Landlords - late or unpaid rent
Even good tenants may sometimes be late with rent payment.
The best way to deal with rent arrears is to try to stop them happening in the first place.
- Set up a standing order - if your tenants set up a monthly bank transfer to your account, payments will be automatic. They won't have to remember or be reminded that the rent is due
- Check the money has gone through - whether by bank transfer or by cheque, always make sure the rent has actually gone into your account
- Cash or cheque payments - make clear arrangements with your tenant as to whether you're collecting payment or the tenant is delivering it to you
- Set up a regular time and date to meet. Provide a rent book and receipts for any payments and keep copies for your records
- Have a rent-tracking system - a spreadsheet program like Microsoft Excel is useful. The spreadsheet should list the amount and date due, as well as the amount and date paid
- Keep the lines of communication open - at the start of the tenancy, tell your tenants you hope they will always be able to pay on time but if they have a problem they should let you know rather than just not paying. Let them know that if they have genuine problems you may be able to come to some arrangement. Starting the tenancy on good terms, and demonstrating goodwill will improve your relations and hopefully make your job easier
- Housing benefit tenants - if you are letting to a tenant who gets housing benefit, ask them to sign a letter of authority to our housing benefit office giving permission for you to access information about their housing benefit application. That way you can see if there are any problems with a claim that are delaying payment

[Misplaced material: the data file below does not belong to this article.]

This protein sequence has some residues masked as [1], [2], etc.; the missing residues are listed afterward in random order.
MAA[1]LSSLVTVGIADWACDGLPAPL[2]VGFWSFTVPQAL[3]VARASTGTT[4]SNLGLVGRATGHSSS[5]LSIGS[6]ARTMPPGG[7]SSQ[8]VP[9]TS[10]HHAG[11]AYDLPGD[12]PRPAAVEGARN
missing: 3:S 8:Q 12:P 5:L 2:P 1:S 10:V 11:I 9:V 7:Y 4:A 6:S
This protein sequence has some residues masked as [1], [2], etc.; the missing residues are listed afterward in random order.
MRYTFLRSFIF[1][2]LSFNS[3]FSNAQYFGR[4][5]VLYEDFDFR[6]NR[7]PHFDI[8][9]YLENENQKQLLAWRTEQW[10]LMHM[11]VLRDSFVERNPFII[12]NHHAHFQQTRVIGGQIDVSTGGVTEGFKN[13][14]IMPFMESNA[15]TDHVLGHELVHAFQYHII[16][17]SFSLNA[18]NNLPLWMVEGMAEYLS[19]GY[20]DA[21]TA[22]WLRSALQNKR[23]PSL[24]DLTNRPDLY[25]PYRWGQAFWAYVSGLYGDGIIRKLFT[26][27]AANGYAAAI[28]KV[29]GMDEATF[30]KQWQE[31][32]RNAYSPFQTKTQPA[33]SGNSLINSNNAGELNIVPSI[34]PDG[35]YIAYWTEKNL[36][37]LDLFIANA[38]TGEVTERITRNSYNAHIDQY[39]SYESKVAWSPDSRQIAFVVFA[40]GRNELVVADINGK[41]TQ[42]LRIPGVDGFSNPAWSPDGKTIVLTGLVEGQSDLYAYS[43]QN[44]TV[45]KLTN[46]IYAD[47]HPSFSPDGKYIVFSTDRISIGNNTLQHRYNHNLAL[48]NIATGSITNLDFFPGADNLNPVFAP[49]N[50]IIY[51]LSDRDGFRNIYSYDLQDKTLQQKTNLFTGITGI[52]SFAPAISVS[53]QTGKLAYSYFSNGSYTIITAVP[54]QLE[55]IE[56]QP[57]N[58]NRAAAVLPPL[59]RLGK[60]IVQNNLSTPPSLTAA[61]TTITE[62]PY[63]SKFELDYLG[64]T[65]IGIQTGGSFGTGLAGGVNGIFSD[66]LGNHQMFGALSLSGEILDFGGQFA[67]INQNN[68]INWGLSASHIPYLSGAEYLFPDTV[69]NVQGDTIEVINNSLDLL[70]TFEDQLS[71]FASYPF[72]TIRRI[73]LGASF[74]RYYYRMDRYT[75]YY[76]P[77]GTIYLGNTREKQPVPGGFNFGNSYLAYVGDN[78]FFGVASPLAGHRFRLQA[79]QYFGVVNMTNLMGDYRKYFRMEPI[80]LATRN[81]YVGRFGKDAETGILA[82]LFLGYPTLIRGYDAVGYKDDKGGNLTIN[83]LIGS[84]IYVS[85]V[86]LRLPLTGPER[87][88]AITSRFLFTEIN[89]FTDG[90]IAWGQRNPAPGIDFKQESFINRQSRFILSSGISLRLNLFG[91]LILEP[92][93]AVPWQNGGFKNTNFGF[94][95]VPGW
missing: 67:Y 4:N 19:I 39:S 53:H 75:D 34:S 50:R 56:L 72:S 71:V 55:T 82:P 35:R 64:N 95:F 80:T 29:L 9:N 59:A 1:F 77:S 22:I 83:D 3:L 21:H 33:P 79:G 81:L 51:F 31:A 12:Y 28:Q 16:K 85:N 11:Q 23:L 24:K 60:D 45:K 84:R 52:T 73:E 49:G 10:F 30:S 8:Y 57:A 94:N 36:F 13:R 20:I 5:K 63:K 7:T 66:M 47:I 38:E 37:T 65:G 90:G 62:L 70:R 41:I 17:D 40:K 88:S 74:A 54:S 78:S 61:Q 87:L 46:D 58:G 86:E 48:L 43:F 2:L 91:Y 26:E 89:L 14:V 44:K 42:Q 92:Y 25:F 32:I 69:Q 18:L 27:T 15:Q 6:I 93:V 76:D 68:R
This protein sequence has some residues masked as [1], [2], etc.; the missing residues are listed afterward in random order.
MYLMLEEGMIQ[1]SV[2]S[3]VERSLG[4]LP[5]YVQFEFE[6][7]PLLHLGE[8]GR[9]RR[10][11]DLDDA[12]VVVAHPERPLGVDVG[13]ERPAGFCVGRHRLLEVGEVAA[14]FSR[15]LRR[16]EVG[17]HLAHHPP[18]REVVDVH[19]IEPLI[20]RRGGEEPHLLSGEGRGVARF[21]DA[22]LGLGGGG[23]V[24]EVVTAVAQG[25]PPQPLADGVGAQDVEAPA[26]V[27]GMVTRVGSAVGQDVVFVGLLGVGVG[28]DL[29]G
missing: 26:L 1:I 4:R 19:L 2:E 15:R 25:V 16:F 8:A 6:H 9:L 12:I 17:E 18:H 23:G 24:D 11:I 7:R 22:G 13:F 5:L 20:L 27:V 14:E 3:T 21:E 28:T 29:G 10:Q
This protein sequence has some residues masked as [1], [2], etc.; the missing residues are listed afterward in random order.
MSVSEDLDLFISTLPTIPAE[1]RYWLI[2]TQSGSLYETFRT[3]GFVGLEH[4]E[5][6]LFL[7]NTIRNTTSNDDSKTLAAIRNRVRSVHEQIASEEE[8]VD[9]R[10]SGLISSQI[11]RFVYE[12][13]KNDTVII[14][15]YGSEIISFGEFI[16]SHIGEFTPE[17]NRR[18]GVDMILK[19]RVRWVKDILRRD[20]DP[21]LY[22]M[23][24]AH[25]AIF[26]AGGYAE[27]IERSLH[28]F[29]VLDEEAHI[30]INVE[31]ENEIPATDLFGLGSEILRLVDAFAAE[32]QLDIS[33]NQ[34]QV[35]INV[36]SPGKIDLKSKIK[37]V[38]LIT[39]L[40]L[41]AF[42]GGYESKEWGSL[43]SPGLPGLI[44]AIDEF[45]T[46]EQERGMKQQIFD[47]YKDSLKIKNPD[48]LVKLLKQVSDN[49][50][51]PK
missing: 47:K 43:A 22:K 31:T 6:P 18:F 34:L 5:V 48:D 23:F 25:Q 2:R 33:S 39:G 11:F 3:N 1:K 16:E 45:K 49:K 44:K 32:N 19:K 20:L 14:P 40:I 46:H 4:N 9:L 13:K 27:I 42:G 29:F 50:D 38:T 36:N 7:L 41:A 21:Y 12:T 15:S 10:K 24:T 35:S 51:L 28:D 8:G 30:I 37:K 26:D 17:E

- For tenants whose Housing Benefit is paid directly to you, use the Landlord's Portal to check payments
Once you realise the month's rent has not been paid, don't assume the worst. Assess the situation and try to take steps to resolve the issue.
Send out an initial reminder - contact your tenant immediately, whether by phone or in writing. This helps to sort the problem out quickly, and sends a strong message that you are on top of things and will not tolerate late payments.
Find out what's going on - see if there is any way you can stagger payments or give your tenants an extra two weeks to pay. Remain calm and professional in your dealings with them.
Get in touch with their guarantor - if the tenant has a financial guarantor, get in touch with them right away - they are ultimately responsible for the debt.
Wait two months - you can't take legal action until your tenant is two months in arrears. In the meantime, maintain contact and continue trying to negotiate a solution. This might be arranging small additional rental payments; or a single payment to pay off the entire rental arrears. Put any arrangement in writing and get the tenant to sign it - written evidence is useful if the case goes to court.
Issue a written warning - explain to your tenant that they are two months in arrears and you intend to serve a notice seeking possession unless arrangements are made for the rent to be paid. If your tenant is claiming housing benefit, speak to our benefits team about arranging payment of the benefit direct to you.
If your tenant fails to pay after two months, you can take legal action to regain possession of the property and/or to recover unpaid rent.
If you are experiencing financial difficulties due to non payment of rent, speak to your mortgage company straight away. You might be able to organise a payment holiday or reduced payments to help you in the short term.